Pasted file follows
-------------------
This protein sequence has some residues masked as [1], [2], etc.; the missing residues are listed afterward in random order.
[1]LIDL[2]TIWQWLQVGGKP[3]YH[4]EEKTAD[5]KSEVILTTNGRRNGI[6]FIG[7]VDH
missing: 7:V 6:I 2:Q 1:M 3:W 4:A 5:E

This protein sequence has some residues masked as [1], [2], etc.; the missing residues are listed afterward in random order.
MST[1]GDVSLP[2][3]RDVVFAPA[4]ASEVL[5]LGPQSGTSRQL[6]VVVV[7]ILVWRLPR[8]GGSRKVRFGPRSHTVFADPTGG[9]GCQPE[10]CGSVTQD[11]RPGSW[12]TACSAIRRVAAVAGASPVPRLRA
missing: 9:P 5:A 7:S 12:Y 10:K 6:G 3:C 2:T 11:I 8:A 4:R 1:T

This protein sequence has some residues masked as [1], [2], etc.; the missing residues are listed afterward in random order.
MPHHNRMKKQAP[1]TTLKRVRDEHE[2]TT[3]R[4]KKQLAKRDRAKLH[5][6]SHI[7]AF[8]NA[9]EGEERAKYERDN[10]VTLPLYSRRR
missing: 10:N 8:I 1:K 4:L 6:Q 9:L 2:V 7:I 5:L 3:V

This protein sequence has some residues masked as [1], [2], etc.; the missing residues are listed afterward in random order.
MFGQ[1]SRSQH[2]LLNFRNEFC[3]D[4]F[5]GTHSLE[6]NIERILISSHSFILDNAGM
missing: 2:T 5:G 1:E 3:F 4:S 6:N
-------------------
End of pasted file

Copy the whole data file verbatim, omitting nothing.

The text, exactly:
This protein sequence has some residues masked as [1], [2], etc.; the missing residues are listed afterward in random order.
[1]LIDL[2]TIWQWLQVGGKP[3]YH[4]EEKTAD[5]KSEVILTTNGRRNGI[6]FIG[7]VDH
missing: 7:V 6:I 2:Q 1:M 3:W 4:A 5:E

This protein sequence has some residues masked as [1], [2], etc.; the missing residues are listed afterward in random order.
MST[1]GDVSLP[2][3]RDVVFAPA[4]ASEVL[5]LGPQSGTSRQL[6]VVVV[7]ILVWRLPR[8]GGSRKVRFGPRSHTVFADPTGG[9]GCQPE[10]CGSVTQD[11]RPGSW[12]TACSAIRRVAAVAGASPVPRLRA
missing: 9:P 5:A 7:S 12:Y 10:K 6:G 3:C 2:T 11:I 8:A 4:R 1:T

This protein sequence has some residues masked as [1], [2], etc.; the missing residues are listed afterward in random order.
MPHHNRMKKQAP[1]TTLKRVRDEHE[2]TT[3]R[4]KKQLAKRDRAKLH[5][6]SHI[7]AF[8]NA[9]EGEERAKYERDN[10]VTLPLYSRRR
missing: 10:N 8:I 1:K 4:L 6:Q 9:L 2:V 7:I 5:L 3:V

This protein sequence has some residues masked as [1], [2], etc.; the missing residues are listed afterward in random order.
MFGQ[1]SRSQH[2]LLNFRNEFC[3]D[4]F[5]GTHSLE[6]NIERILISSHSFILDNAGM
missing: 2:T 5:G 1:E 3:F 4:S 6:N